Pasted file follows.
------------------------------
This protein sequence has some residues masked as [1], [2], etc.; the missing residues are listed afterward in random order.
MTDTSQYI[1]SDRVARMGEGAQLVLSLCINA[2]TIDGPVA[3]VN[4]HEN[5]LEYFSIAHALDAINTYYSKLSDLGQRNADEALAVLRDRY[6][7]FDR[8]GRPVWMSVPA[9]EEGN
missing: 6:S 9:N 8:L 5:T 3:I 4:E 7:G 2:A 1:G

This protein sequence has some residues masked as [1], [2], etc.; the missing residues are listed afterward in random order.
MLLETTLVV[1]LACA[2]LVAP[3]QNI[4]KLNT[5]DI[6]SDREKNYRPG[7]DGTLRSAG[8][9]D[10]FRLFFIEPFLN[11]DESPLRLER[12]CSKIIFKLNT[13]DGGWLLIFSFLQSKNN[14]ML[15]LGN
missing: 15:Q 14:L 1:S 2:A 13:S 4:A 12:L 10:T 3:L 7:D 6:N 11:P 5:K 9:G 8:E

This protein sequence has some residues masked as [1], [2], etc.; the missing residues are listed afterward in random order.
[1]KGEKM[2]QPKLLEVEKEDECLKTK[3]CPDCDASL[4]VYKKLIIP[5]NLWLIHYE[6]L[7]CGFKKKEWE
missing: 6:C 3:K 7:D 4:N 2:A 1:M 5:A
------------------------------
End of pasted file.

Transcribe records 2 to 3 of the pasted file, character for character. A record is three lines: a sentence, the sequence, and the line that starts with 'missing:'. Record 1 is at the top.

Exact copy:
This protein sequence has some residues masked as [1], [2], etc.; the missing residues are listed afterward in random order.
MLLETTLVV[1]LACA[2]LVAP[3]QNI[4]KLNT[5]DI[6]SDREKNYRPG[7]DGTLRSAG[8][9]D[10]FRLFFIEPFLN[11]DESPLRLER[12]CSKIIFKLNT[13]DGGWLLIFSFLQSKNN[14]ML[15]LGN
missing: 15:Q 14:L 1:S 2:A 13:S 4:A 12:L 10:T 3:L 7:D 6:N 11:P 5:K 9:G 8:E

This protein sequence has some residues masked as [1], [2], etc.; the missing residues are listed afterward in random order.
[1]KGEKM[2]QPKLLEVEKEDECLKTK[3]CPDCDASL[4]VYKKLIIP[5]NLWLIHYE[6]L[7]CGFKKKEWE
missing: 6:C 3:K 7:D 4:N 2:A 1:M 5:A